OLYMPICS ATP chairman admits 2020 season may be over, Andy Murray signs up for virtual Madrid Open

OLYMPICS

ATP chairman admits 2020 season may be over, Andy Murray signs up for virtual Madrid Open

CGTN

09:51, April 11, 2020

A general view of the Philippe Chatrier court during the men's singles final match between Dominic Thiem and Rafael Nadal at the 2019 French Open at Roland Garros, June 09, 2019. (Photos: VCG)

ATP chairman Andrea Gaudenzi has admitted on Thursday that 2020 tennis season could be over due to the COVID-19 pandemic, which has infected over 1.5 million with the U.S. and Europe hit hard.

"Nobody knows when we can go back to playing in total safety: talking about August, September, November is all hypothetical," said Gaudenzi in an interview with several Italian media outlets.

"We can't bang our heads against the wall for something that maybe won't even happen because we could even start next year."

Tennis has been in lockdown since early last month and is not scheduled to return until July 13 at the earliest following the cancellation of Wimbledon for the first time since World War II.

The decision to cancel the sport's oldest and most prestigious Grand Slam event followed the French Open's unilateral switch from its traditional May-June slot to September-October.

Gaudenzi said no sanctions would be taken against Roland Garros for taking the decision alone to postpone.

Serbian star Novak Djokovic kisses the winners trophy at Wimbledon, England, July 14, 2019.

"Now we are working together," said Gaudenzi, who took over as ATP chief in January. "Tennis needs unity, Paris acted out of fear, making a mistake. But they have recognized this. We have made 50 versions of the calendar that we change day by day."

Gaudenzi said all options were being examined in conjunction with the ATP Player Council including Roger Federer, Rafa Nadal, and Novak Djokovic.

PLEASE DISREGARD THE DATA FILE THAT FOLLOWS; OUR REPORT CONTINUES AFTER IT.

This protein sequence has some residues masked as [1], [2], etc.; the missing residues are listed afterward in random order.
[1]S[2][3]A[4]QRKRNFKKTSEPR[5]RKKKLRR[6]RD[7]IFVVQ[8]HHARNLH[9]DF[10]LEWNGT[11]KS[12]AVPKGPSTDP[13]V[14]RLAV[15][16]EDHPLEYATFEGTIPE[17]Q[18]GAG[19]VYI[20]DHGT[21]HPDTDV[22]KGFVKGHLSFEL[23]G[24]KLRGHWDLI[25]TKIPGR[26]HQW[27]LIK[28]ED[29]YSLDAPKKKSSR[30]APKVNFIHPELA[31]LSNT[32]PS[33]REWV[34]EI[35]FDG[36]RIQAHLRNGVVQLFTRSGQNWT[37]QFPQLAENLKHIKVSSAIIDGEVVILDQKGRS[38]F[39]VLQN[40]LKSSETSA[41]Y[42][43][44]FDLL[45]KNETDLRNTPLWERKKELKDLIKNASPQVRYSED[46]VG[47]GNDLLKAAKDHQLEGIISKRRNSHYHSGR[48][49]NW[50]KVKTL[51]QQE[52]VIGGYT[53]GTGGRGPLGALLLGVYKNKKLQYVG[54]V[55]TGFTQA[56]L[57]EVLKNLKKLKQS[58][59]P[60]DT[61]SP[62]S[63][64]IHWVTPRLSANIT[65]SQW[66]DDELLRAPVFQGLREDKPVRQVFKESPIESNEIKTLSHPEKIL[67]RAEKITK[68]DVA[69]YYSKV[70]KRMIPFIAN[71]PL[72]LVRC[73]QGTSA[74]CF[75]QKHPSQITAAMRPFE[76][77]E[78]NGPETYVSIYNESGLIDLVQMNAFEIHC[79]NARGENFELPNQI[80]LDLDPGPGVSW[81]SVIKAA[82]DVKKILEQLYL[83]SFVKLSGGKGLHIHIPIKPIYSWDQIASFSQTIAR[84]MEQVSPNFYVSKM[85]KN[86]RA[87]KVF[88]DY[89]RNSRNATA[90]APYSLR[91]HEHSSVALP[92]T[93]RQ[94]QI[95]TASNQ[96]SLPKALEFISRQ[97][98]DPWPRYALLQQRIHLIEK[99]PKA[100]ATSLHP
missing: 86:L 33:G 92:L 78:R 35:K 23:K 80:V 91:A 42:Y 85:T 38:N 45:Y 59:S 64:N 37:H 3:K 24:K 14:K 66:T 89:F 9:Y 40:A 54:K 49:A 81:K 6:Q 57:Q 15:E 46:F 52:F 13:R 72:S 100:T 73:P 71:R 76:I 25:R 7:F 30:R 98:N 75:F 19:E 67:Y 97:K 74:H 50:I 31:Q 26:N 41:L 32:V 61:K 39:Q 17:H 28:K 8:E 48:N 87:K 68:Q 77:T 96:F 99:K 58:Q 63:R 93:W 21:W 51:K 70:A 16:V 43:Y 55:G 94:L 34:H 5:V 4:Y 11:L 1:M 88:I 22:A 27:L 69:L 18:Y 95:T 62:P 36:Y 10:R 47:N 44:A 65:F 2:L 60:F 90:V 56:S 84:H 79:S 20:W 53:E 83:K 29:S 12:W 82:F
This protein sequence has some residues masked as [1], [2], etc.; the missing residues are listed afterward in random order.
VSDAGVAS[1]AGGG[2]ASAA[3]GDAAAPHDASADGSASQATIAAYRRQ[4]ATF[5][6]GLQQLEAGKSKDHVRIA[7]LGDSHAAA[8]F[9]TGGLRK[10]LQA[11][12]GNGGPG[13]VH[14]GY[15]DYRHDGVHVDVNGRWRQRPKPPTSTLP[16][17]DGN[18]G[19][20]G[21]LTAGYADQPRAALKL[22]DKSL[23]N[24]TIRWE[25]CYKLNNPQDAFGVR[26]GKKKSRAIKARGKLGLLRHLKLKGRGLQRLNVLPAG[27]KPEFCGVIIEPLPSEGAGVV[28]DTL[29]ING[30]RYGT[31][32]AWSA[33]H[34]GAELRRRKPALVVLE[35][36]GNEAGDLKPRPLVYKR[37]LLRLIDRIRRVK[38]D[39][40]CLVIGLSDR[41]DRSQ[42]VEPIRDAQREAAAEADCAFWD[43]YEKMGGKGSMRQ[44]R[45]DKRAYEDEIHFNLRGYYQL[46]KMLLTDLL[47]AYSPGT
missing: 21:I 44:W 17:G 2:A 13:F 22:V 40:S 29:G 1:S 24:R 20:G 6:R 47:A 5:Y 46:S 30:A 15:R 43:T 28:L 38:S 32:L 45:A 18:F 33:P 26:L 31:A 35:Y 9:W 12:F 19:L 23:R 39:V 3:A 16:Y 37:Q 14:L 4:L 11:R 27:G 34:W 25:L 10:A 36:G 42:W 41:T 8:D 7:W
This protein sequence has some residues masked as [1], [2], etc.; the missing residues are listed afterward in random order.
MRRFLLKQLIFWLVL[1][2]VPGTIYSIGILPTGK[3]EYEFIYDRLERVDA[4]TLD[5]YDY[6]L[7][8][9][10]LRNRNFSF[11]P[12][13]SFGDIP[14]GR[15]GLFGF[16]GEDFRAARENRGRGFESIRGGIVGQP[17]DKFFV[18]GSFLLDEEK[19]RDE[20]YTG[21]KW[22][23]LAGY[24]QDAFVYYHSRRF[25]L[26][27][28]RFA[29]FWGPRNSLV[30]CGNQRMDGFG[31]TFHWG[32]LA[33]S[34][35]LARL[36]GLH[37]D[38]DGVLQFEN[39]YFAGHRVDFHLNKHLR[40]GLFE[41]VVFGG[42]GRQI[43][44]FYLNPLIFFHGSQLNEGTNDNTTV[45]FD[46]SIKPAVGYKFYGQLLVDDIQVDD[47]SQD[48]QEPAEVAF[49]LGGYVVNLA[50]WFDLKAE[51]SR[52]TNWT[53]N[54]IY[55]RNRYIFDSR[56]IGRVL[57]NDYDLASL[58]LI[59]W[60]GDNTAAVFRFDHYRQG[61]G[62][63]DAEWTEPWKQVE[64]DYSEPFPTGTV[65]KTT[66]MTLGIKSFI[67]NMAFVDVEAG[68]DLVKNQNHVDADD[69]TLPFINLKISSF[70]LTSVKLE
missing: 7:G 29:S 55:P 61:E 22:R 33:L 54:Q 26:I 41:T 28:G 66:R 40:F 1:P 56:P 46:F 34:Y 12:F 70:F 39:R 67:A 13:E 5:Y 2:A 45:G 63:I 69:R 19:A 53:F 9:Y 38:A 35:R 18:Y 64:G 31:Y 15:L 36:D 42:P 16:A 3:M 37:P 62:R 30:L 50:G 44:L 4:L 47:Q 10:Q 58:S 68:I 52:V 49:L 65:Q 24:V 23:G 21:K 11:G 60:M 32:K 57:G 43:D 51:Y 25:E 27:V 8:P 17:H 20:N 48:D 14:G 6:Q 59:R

He stressed it was hoped to maintain the ATP Finals, scheduled for London in November 15-22. "The 02 Arena is only available in the week already fixed. I don't like closed doors, it's the last resort."

To offset the blow to lower-ranked players and tournaments the ATP are also studying financial measures to help.

"Our system is solid, it can last a year without tennis, but not more than," the ATP chief warned. "(But) talking about August, September, November is all hypothetical, we can't bang our heads against the wall for something that maybe won't even happen, because we could even start next year."

Andy Murray in action during a practice session ahead of his quarter final match at Davis Cup at La Caja Magica, Madrid, Spain, November 22, 2019.

Meanwhile, former world number ones Andy Murray and Angelique Kerber will play in the virtual Madrid Open later this month after the clay-court event was canceled.

Murray and Kerber, who have both won three Grand Slam singles titles, are among the first stars to sign up for the tournament, which will feature 32 players and run from April 27-30.

French ATP player Lucas Pouille and Spaniard Carla Suarez Navarro will also take part.

Pouille told the official ATP website: "This is going to be a very exciting challenge. I've already started training because I want to win this tournament against my tennis peers as I know they play a lot."

According to the organizers, male and female winners will both be given a prize fund of 150,000 euros (163,924 U.S. dollars) and they will get to decide how much goes to tennis players facing financial hardship as result of the COVID-19 crisis.

(With input from agencies)

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